Firefighting

The Fireline

Being a Volunteer Firefighter is cool for a lot of reasons, helping your community, driving big trucks, playing with fire and water at the same time. The duds are less than cool but they do their job and protect you. Although sometimes we get to work behind the scenes with the government, that isn’t the norm. Volunteers primarily get to work on the actual fire, or nothing.

The actual fire though, is quite a bit of fun. There is a whole lot of common sense needed to work a fire. You need to be aware of escape routes and safety zones, the tools you’re using and their applications. Even where the water hose is lying, or the truck is parked is extremely important and could have nasty repercussions if done badly or without thought. According to some unnamed clause of Murphy’s Law, fires generally occur in bad places. Perhaps there’s bad parking, cliffs, steep embankments, power poles, ect.

For the two fires I have gotten to work, I have found a myriad subtle problems needing to be overcome. It provides a challenge for the mind as well as for the body. One way to break a fire, and keep it from spreading is to surround it with a trench, which has to be deep enough to catch rolling logs or coals and has to be free of anything flammable. But when you’re cutting through three inches of sod and pine duff you have your work cut out for you and if you’re on your own, it can take a long time. The woods of northwestern America have no shortage of curve balls to throw at a firefighter. Terrain is a huge factor and it is amazing how the simple shape of the land can direct a fire. Of course steep hills will cause the fire to move faster, but if wind is working in the opposite direction, the fire can begin “backing” or moving against its origin.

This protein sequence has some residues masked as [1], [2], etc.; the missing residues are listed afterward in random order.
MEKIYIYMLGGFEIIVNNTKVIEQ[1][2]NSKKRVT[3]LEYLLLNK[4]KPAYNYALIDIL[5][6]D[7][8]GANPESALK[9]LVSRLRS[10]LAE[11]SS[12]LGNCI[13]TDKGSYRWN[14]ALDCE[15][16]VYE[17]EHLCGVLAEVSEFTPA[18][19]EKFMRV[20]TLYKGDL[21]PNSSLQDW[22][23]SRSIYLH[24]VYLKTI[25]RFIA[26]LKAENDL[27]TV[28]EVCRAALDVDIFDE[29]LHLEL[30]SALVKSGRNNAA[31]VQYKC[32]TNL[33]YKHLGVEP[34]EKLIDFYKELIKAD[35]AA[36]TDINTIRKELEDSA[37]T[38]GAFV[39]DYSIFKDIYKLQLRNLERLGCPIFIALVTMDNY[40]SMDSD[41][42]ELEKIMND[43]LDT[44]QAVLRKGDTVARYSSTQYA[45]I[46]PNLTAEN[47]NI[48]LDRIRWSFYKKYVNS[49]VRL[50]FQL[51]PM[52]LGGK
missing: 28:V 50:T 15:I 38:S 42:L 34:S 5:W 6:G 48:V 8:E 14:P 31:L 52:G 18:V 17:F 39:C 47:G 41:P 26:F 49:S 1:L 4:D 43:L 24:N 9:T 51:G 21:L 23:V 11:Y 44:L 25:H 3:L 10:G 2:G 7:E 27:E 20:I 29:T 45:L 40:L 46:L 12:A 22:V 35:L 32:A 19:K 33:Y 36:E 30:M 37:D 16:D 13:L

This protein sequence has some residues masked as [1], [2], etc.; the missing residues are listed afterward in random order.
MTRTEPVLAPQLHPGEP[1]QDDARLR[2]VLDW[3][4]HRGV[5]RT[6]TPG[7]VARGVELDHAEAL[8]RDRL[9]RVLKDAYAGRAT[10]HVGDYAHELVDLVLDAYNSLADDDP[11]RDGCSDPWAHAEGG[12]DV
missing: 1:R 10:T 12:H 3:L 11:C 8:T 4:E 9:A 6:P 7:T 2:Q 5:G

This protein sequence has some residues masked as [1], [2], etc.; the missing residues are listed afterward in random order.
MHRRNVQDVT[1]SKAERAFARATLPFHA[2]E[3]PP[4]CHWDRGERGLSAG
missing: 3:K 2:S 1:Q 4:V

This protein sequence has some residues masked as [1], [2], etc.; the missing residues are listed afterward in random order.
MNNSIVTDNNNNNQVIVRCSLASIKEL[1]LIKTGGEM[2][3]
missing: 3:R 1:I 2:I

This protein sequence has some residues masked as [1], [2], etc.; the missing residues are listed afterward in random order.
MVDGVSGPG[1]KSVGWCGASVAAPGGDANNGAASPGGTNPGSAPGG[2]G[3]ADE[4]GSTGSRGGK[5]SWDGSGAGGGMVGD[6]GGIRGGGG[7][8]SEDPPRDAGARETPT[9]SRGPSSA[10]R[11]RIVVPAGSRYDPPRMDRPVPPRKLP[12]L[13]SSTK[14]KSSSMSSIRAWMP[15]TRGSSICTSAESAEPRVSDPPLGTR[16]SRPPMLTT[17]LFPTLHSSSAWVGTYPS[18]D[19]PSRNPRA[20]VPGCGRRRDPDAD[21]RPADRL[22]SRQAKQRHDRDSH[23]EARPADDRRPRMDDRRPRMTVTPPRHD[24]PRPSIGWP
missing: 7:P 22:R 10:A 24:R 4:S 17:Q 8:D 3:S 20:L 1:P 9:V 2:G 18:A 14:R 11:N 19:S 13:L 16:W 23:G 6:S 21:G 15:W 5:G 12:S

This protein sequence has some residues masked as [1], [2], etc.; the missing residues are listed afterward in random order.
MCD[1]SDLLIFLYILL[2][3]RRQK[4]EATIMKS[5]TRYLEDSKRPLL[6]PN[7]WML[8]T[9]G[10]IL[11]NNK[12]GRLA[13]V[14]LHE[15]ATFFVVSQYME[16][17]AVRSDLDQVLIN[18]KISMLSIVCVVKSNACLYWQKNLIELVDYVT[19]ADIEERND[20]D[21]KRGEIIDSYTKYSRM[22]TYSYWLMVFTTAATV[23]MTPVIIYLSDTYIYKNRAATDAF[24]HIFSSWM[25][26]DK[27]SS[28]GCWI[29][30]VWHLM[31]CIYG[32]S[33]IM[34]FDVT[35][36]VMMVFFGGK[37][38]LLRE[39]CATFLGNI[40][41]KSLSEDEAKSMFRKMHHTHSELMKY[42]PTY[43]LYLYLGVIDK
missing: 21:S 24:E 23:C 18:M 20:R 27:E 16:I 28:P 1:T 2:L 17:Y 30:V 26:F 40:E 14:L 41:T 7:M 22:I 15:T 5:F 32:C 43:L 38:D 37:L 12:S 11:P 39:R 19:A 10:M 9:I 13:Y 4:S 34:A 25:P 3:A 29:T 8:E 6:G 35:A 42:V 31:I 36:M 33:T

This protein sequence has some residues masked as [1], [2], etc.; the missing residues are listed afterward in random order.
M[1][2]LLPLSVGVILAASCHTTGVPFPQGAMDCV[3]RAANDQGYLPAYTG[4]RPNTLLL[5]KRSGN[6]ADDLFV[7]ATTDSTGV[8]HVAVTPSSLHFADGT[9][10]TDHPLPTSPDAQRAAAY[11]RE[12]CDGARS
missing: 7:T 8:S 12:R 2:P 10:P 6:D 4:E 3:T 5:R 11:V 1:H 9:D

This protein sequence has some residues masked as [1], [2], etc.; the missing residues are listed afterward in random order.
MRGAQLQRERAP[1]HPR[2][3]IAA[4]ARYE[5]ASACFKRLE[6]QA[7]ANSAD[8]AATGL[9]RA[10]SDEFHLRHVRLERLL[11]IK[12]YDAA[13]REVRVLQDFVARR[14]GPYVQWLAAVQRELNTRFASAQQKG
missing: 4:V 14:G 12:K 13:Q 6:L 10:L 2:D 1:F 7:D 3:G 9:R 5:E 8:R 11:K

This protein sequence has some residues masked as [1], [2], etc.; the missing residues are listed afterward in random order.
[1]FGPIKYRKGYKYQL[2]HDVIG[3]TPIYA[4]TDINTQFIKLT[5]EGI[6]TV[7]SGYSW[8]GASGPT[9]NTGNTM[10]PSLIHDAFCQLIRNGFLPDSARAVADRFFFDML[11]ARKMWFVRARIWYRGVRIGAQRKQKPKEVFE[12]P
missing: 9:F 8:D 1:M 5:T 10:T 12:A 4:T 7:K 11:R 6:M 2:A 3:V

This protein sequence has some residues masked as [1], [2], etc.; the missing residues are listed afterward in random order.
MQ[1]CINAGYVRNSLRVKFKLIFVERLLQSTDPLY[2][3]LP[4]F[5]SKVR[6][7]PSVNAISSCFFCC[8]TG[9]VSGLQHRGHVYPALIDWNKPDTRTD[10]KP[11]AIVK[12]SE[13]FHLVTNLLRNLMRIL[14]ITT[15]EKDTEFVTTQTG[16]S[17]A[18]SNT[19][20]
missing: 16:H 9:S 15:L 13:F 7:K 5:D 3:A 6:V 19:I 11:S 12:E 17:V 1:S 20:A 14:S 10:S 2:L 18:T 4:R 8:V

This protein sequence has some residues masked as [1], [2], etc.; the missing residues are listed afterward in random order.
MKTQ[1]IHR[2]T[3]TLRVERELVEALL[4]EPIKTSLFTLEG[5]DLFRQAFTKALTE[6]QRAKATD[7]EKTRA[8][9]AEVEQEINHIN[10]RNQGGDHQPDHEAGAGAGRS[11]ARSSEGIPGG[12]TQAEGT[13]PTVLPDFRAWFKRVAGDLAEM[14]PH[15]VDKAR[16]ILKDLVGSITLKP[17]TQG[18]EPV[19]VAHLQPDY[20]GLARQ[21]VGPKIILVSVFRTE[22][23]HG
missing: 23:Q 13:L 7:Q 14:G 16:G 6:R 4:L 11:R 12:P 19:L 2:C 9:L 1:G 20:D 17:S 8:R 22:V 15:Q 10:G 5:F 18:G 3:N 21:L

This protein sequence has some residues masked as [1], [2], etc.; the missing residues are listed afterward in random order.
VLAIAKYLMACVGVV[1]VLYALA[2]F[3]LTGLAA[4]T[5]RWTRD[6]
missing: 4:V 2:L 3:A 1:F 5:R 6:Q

After the fire is contained, (there is a perimeter around the entire blaze), then begins “mop-up”. The black burned areas become safe and you have to watch out for new problems. White means hot and you have to be careful where you walk. If a stump has been burned out, it can smolder deep into its roots, forming a deep, hot, hole in the ground that can be difficult to see if the top is cool and blackened to hide the hot coals underneath. You have to go in with your hands to feel the heat and roll logs over to cool the undersides as well.

Needless to say with all these tasks ahead, there is always the guarantee that you will be absolutely disgustingly dirty when you are done, and there is no way you can even get in the house without heading straight for the shower. And there is the assurance you will be up much later than you want to be.

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